Android tv box adds HDR support, snags plenty of newly discovered apps
Android TV didn’t get much stage time at Google’s I/O 2016 keynote Wednesday, but based on the official Android blog, Google’s TV OS and streaming TV platform is growing its achieve into more TVs and hang-top boxes, and it has acquired a remarkable variety of new streaming application partners.
For televisions, The new sony is constantly use Android TV since it’s OS preferred by its 2016 Bravia TV line. The new sony will quickly be became a member of by RCA, that is likely to introduce its first Android TV models to U.S. clients later this season. In Europe, Beko, Grundig and Vestel will introduce Android TV models in June.
For set-top boxes, Sharp’s NetPlayer, in addition to Chinese manufacturer Xiaomi’s mysterious 4K set-top box, will run the Android TV platform.
Google has additionally added some key streaming service apps, namely CNN, Comedy Central, MTV, Freeform, Nickelodeon, Spotify, Starz, WATCH ABC, WATCH Disney Funnel, WATCH Disney Junior, and ESPN. Adding Starz was noted earlier Wednesday, if this seemed to be found that Starz would launch HDR programming through its over-the-top application first.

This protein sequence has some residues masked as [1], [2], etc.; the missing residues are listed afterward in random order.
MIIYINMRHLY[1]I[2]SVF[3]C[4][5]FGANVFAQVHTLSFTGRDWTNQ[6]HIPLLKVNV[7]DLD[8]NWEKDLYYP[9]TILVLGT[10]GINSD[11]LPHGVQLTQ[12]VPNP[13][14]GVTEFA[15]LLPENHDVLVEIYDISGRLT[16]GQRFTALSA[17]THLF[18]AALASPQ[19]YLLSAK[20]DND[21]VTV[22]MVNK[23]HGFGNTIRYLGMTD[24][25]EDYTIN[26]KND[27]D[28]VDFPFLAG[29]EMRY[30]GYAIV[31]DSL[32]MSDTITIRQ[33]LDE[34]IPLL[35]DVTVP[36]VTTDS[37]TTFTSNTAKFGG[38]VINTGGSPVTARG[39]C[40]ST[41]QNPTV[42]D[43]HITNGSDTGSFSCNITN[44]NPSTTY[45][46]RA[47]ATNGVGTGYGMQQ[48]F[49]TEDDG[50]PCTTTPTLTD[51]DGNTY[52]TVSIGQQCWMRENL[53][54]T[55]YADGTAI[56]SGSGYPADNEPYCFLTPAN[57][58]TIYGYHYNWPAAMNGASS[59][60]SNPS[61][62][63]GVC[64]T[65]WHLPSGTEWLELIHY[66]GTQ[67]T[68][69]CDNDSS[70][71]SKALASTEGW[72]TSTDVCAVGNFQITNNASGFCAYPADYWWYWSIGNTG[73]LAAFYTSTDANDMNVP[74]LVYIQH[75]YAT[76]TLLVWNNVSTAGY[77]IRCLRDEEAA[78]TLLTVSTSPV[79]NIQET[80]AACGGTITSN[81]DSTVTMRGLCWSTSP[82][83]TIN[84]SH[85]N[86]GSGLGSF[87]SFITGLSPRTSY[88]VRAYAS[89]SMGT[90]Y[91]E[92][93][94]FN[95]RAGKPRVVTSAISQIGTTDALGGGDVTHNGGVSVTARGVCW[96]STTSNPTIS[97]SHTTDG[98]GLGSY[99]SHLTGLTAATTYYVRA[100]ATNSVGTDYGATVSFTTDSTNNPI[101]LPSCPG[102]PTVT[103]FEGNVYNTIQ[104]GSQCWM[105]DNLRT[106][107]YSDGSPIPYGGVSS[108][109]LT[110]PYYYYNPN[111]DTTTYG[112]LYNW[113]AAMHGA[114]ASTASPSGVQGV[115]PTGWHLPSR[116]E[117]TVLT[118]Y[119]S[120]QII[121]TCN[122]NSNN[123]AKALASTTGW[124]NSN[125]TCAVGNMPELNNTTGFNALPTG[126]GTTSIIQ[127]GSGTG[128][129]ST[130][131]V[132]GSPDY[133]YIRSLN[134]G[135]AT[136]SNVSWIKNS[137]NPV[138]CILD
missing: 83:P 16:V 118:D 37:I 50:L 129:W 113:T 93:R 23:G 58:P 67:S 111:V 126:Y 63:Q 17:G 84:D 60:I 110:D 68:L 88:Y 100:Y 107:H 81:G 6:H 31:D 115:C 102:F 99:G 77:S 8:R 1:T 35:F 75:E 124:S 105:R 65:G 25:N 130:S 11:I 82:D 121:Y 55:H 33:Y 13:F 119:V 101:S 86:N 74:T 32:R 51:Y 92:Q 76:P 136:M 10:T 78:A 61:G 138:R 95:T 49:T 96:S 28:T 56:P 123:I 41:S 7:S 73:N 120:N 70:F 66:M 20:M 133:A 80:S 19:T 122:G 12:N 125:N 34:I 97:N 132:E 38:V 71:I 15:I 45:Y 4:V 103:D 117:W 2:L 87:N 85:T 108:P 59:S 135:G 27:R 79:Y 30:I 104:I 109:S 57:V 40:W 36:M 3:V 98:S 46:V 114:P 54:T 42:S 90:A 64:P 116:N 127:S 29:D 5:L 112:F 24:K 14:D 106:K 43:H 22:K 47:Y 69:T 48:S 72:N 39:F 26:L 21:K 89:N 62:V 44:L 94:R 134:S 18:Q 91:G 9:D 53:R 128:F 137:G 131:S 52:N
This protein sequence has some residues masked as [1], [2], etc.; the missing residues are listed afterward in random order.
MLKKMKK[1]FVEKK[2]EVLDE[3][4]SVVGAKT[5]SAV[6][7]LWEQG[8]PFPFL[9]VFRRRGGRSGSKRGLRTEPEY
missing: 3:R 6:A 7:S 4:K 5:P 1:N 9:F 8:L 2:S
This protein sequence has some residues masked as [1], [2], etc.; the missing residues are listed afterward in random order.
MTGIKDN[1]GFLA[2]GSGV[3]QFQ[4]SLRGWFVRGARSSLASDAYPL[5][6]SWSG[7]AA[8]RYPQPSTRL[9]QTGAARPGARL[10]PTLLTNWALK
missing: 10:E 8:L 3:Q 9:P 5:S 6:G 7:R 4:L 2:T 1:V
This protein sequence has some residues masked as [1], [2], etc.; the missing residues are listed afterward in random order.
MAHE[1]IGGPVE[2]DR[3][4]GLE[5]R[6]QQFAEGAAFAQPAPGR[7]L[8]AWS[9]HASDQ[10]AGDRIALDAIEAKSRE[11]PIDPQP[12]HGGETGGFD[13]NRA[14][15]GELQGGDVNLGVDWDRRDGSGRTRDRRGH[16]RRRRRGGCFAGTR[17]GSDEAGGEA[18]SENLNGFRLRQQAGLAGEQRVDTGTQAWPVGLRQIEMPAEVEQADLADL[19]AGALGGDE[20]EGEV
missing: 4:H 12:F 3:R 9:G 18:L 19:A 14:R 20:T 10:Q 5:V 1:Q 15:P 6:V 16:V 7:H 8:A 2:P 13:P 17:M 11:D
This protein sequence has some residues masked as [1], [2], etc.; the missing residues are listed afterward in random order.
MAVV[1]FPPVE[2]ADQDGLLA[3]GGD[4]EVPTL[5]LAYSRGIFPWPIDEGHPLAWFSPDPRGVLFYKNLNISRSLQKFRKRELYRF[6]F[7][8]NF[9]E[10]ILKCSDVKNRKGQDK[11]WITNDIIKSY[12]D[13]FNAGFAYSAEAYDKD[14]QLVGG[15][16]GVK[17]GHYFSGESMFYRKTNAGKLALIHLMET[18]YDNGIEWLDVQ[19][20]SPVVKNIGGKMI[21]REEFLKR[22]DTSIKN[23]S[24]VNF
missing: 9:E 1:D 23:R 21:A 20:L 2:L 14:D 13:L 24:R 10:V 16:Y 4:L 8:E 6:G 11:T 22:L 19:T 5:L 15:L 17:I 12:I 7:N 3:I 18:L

One might hope that will mean Android N would then allow Android TV to aid HDR, and, indeed, it will. Other additional features visiting Android TV include picture-in-picture for browsing around while a relevant video plays without anyone’s knowledge, and recording APIs for recording live TV programming.
Google Cast can also be making an expansion. The machine, which enables customers to “cast” happy to their TV without resorting to add-on hardware such as the Chromecast, first made an appearance in Vizio’s selection of P-series televisions. Now, Google Cast will apparently be visiting Magnavox, Philips, Polaroid, Toshiba, and Westinghouse televisions, thus putting some pressure on Roku-enabled TVs.
With Google Home coming, Bing is creating pretty compelling situations because of its home theater ecosystem – along with a strong option to Amazon’s Echo speaker – by permitting customers to produce programming on their own televisions or set-top boxes using voice instructions. What’s not obvious is whether or not Google’s new digital assistant may ultimately finish up enabled around the televisions themselves, or maybe customers will need to purchase a Home speaker.